Chapter 16: Think Different: Blocks and Functional Programming

Programming paradigms fall into three major categories: procedural programming, object-oriented programming, and functional programming. Most modern programming languages—such as Java, C#, or Objective-C—don’t fall purely into a specific paradigm. They are usually inclined to one while including some methodologies from the others. Objective-C is primarily object-oriented, yet it borrows some functional aspects using blocks. This chapter is about the functional programming aspects in Objective-C.

The functional programming (FP) paradigm is easy to explain theoretically, but its highly abstract nature makes it hard to understand and realize its power. The easiest way to really comprehend and appreciate FP is to implement a practical system. Later in this chapter, you dirty your hands with a dash of FP by writing an FP equivalent of a commonly used Cocoa method, and then go deeper by refactoring the RESTEngine you wrote in Chapter 10 to use blocks. Finally, you learn about some of the block-based methods added to the Cocoa framework from iOS 4 onward. Now let’s get started.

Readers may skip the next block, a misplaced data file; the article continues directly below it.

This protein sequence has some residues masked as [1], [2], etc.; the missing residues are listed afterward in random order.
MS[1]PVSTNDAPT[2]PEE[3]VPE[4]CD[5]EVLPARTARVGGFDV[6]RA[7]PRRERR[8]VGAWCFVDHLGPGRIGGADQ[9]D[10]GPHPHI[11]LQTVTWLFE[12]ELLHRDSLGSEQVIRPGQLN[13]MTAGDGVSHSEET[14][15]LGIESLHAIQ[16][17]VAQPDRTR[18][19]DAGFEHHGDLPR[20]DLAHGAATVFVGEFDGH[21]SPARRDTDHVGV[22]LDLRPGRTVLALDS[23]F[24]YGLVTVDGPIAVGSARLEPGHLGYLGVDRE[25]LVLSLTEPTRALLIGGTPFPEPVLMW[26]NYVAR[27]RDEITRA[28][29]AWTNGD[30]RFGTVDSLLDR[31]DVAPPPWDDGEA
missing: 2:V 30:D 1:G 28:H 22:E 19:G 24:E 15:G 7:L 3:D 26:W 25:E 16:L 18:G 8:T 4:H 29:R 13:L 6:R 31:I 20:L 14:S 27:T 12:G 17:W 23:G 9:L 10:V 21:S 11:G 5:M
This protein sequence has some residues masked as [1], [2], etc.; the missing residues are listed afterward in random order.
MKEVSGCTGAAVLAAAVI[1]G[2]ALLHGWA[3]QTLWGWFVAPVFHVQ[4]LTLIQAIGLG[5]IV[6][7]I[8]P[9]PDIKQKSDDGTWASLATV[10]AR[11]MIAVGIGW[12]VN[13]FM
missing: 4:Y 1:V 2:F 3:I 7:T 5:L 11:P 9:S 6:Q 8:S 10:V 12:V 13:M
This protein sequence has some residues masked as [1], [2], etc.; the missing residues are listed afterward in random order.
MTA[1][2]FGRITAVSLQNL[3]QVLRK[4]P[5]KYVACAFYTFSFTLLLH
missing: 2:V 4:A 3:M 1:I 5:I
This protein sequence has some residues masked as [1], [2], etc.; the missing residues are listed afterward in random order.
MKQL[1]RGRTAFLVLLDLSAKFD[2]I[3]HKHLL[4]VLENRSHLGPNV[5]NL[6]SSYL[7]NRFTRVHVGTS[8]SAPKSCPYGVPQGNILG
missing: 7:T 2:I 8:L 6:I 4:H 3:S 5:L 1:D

What Is a Block?

Simply defined, a block is an ad hoc piece of code. Just as you would with a primitive data type like an integer or double, you declare a block and start using it. You can pass blocks as parameters, “copy” them for use later, and do pretty much anything that you would normally do to a primitive data type. Veteran C programmers have ...

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